- Entertainment abound for this week’s First Friday
- State Roundup: Special election dates set
- Test drive: the 2015 Ford F-150
- Fracking never on a path to sustainability
- Indiana boxes itself into legal corner
- TRRT April 1-7 | Online Edition
- Guest Commentary: the Rockford Apartment Association
- State Roundup: NIU employee improperly reimbursed $30K
- State Roundup: Governor signs budget fix bills
- Rauner, Democratic leaders shake hands and make law
On Music: American Idol and the social media: The perfect pop culture marriage
By Jim Hagerty
It’s American Idol season again, and the social media are buzzing with predictions of who, even after only a few audition shows, will emerge alongside Carrie Underwood, David Cook, Kelly Clarkson and Jordin Sparks as the nation’s newest pop sensation.
Back for a 10th campaign, American Idol is in its first without creator, brash A&R mogul Simon Cowell. Even without Cowell’s off-the-cuff, and often cold remarks, Idol has again climbed to the top of the ratings and is America’s No. 1 show.
As some fans either love or hate the Fox hit, it proves to be one of the most culture-shaping elements of a decades-old glitz brigade. Cowell is no longer a judge, Paula Abdul has moved on, and Ellen DeGeneres is a mere blip. Randy Jackson, so far, hasn’t picked up where Cowell left off in the brutally honest department, but 2011’s season is still young.
Proving American Idol is more than a singing contest are the front-and-center choices of new judges, Aerosmith’s Steven Tyler and Jennifer Lopez.
Lopez has long been known to live somewhere between song and screen. With vocal ranges no better than the average karaoke champion, Lopez can dance, sport backless dresses like nobody’s business and gets the job done as a pop star, even though she’s just Jenny from the Block. Lopez on American Idol makes sense, given the direction the show is obviously going in its 10th go-around.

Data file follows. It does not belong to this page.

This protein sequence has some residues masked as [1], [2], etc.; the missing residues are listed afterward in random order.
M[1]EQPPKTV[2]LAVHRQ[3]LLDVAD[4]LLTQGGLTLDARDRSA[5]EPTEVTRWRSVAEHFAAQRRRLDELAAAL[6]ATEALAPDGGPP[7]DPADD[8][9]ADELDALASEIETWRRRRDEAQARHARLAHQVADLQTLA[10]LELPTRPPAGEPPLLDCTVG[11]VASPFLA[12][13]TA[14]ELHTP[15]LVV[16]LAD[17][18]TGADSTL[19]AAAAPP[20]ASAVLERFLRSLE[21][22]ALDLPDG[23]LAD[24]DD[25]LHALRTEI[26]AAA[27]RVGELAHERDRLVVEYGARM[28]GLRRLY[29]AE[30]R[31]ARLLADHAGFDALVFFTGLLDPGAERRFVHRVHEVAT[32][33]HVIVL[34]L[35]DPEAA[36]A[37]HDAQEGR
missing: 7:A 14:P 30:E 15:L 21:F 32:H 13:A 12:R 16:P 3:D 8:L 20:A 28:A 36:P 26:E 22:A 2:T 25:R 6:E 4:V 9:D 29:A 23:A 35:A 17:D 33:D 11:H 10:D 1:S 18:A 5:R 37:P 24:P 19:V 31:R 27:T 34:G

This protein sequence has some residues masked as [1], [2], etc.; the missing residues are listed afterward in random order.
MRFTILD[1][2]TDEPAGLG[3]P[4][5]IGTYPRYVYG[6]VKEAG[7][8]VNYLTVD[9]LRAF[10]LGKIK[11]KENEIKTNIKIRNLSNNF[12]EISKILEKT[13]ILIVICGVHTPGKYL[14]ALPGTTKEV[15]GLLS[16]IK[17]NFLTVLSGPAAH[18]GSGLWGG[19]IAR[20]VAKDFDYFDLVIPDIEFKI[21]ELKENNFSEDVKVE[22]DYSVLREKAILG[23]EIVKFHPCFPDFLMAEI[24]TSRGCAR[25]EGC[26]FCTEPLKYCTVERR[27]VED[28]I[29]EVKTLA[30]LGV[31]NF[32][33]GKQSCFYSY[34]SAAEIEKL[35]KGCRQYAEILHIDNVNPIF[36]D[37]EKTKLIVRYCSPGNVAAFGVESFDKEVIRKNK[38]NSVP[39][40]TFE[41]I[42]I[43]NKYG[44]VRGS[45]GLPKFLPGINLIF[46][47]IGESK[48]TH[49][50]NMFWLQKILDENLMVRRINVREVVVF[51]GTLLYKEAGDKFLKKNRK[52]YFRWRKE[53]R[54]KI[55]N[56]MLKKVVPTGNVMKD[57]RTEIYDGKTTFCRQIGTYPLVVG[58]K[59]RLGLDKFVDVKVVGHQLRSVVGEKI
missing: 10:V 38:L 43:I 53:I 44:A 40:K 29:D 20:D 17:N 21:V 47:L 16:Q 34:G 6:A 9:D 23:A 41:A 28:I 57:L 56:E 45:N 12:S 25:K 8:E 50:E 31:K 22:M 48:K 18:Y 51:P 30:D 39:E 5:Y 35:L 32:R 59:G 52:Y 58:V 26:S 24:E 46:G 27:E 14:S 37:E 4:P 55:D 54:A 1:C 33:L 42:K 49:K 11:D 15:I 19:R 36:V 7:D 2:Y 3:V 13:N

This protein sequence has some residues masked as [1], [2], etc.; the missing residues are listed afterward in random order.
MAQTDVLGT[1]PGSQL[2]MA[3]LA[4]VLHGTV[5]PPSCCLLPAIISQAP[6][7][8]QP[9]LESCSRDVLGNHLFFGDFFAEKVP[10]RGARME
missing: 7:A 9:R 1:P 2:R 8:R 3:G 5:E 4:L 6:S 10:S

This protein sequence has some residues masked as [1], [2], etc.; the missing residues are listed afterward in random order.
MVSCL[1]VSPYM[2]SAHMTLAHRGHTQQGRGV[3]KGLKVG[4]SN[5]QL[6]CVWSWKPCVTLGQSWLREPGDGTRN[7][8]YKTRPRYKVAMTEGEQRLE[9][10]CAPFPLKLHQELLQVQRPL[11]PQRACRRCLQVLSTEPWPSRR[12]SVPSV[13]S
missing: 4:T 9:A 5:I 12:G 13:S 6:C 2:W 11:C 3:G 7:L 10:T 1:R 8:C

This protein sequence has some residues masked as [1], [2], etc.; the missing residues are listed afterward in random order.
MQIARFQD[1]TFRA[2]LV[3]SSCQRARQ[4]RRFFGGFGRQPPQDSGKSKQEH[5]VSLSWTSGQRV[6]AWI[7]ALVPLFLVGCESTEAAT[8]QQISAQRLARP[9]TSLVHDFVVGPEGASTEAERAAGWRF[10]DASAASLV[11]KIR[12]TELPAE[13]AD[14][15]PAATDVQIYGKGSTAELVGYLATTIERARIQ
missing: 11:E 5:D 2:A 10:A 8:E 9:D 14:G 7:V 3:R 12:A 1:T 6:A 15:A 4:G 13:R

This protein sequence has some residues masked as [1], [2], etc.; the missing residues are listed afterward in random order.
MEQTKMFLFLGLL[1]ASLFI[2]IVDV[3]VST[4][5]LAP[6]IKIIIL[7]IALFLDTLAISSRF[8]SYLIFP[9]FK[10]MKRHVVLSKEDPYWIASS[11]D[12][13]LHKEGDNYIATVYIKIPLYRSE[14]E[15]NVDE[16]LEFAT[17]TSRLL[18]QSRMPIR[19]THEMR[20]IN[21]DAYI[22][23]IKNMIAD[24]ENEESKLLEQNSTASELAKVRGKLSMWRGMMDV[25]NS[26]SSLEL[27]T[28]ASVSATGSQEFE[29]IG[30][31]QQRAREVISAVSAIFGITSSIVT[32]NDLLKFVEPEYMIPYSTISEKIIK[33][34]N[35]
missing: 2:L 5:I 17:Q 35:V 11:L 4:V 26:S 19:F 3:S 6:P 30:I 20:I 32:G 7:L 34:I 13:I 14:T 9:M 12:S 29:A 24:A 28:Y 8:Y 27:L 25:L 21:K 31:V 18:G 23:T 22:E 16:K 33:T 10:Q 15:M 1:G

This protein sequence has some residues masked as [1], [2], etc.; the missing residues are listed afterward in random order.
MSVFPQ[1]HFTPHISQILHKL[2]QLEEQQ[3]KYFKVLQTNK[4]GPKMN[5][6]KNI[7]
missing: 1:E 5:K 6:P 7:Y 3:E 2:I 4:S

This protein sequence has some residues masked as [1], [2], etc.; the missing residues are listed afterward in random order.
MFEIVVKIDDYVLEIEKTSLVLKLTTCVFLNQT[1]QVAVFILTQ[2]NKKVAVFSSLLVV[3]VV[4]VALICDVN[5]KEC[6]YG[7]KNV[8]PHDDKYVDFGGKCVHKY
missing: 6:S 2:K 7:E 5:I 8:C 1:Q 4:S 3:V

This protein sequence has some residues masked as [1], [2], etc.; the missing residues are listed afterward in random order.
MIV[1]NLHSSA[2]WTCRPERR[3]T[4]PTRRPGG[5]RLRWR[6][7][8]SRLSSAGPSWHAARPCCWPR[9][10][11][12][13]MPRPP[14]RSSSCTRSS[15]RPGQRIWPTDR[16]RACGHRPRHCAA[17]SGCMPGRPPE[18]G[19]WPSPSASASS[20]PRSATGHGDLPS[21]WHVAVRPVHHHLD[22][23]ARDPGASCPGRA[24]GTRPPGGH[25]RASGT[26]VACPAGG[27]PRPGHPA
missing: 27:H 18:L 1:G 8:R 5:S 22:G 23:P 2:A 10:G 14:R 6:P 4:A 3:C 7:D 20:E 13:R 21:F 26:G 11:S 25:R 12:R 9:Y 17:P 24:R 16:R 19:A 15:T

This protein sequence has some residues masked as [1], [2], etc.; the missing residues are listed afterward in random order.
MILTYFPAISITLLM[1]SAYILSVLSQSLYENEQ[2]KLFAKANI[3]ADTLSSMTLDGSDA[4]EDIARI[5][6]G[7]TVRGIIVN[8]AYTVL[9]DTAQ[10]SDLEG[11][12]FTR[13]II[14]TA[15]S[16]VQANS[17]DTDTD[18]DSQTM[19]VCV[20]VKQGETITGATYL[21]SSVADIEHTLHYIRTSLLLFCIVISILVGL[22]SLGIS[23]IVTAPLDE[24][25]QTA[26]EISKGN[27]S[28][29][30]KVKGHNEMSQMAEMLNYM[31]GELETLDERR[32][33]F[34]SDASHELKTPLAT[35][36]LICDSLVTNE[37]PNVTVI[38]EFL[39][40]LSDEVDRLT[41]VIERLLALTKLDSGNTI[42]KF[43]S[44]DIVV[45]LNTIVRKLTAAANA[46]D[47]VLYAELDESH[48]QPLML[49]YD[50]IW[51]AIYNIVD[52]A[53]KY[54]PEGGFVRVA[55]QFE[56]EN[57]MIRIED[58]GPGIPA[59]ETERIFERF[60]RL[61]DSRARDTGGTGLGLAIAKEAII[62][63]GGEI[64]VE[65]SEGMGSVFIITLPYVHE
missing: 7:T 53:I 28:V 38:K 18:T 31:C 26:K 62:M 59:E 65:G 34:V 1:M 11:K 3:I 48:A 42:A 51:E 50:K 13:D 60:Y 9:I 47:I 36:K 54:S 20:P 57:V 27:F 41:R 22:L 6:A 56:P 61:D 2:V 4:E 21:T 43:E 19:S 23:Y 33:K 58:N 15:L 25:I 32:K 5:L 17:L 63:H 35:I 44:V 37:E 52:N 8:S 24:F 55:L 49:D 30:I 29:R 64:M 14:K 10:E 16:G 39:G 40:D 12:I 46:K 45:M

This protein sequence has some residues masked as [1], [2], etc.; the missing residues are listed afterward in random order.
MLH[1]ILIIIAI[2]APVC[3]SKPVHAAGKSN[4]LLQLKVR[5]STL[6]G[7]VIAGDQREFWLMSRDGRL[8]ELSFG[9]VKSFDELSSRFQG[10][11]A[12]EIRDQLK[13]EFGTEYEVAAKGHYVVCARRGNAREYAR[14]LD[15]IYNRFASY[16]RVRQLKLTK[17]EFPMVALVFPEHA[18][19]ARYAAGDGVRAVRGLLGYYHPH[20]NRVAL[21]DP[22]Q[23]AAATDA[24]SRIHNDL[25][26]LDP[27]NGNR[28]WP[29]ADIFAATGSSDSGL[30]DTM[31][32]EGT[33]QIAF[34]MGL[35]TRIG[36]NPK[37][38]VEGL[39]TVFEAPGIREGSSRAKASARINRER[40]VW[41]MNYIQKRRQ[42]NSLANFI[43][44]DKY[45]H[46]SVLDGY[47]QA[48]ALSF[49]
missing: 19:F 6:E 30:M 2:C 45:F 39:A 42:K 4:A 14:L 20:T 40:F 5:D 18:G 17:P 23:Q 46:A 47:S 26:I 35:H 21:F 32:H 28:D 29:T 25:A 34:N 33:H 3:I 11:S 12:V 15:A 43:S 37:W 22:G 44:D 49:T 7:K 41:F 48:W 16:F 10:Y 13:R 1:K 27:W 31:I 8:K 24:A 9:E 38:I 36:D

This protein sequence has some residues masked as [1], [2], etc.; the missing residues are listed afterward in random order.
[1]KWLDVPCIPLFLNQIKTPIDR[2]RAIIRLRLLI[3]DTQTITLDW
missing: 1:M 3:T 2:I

Tyler’s inclusion makes for a dichotomy worth mentioning. The rock star on the panel, Tyler picks up where Abdul left off, often playing good cop to Jackson’s still-green attempt at being the bulldog. Tyler’s series of puns and gaffes that have made him an industry icon make the show worth watching just to see how he’s rarely off. The only thing better would be to see Joe Perry on an episode of Glee.
The first week of auditions played right into America’s hands, as the Idol train made stops in East Rutherford, N.J., New Orleans and Milwaukee. While the proof will become evident in the Hollywood pudding, auditions were conducted slightly different as a rash of 15-year-olds were given tickets for the next round.
The show has lowered its age requirement to 15, sparked mostly by the Justin Bieber craze, which has proved to be a suitable cash-cow bedfellow. Throw in a few touching back stories, a 17-year-old unable to control her faculties in the presence of Tyler, and a controversial and forced performance by two ex-lovers and you’ve got, well—American Idol.
Meantime, Twitter feeds ticked like stopwatches, and morning-after Facebook blitzes were hotter than those triggered by armchair quarterbacks trying to relive something that never will be. Scores of audition photos have circulated since Jan. 19, dozens of Facebook pages established, and more than 1 million viewers hit on Chris Medina’s heartwarming video montage of his audition.
The somewhat disturbing tale centers on Medina’s dream to appear on the show for his wheelchair-ridden fiancée, who barely survived a tragic accident months before they were to be married. While the social media and American Idol seem to be the perfect marriage, there is a singing contest in there somewhere. “Unchained Melody” is what happened to Justin Guarini, and Fantasia will tell you straight-up Life Is Not a Fairy Tale.